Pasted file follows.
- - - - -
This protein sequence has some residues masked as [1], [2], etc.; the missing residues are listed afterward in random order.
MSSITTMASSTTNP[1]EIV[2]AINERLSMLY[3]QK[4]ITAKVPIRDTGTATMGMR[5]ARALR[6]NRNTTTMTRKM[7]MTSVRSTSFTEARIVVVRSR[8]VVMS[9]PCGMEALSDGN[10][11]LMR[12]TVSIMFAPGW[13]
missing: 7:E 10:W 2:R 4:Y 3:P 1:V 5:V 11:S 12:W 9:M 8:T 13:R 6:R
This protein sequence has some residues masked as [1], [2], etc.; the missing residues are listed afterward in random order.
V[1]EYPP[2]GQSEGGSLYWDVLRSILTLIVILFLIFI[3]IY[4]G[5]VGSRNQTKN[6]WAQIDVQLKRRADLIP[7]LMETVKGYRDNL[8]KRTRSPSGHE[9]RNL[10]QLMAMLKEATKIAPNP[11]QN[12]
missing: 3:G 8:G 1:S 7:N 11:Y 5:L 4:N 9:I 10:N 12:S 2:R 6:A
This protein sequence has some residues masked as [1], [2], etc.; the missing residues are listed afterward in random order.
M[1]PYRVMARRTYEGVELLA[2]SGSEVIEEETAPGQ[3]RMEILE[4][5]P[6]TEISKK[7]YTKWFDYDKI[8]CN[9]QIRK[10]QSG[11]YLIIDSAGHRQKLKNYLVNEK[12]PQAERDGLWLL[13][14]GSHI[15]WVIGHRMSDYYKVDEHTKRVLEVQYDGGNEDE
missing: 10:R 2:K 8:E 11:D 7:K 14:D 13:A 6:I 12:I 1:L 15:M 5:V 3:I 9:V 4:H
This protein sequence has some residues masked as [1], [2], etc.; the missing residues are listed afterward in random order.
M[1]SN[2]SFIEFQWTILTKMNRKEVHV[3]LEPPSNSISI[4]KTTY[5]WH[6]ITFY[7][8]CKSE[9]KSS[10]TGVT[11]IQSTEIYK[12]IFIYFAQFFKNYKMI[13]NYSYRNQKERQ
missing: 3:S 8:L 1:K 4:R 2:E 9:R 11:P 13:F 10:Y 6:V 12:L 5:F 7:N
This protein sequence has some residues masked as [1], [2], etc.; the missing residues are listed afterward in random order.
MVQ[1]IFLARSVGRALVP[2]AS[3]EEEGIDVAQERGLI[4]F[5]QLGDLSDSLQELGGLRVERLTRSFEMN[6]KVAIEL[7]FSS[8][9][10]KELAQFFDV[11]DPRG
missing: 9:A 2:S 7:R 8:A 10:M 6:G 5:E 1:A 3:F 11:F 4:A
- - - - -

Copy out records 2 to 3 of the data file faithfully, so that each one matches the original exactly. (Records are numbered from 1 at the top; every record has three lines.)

This protein sequence has some residues masked as [1], [2], etc.; the missing residues are listed afterward in random order.
V[1]EYPP[2]GQSEGGSLYWDVLRSILTLIVILFLIFI[3]IY[4]G[5]VGSRNQTKN[6]WAQIDVQLKRRADLIP[7]LMETVKGYRDNL[8]KRTRSPSGHE[9]RNL[10]QLMAMLKEATKIAPNP[11]QN[12]
missing: 3:G 8:G 1:S 7:N 11:Y 5:L 4:N 9:I 10:N 12:S 2:R 6:A
This protein sequence has some residues masked as [1], [2], etc.; the missing residues are listed afterward in random order.
M[1]PYRVMARRTYEGVELLA[2]SGSEVIEEETAPGQ[3]RMEILE[4][5]P[6]TEISKK[7]YTKWFDYDKI[8]CN[9]QIRK[10]QSG[11]YLIIDSAGHRQKLKNYLVNEK[12]PQAERDGLWLL[13][14]GSHI[15]WVIGHRMSDYYKVDEHTKRVLEVQYDGGNEDE
missing: 10:R 2:K 8:E 11:D 7:K 14:D 13:A 6:I 12:I 1:L 15:M 5:V 3:I 9:V 4:H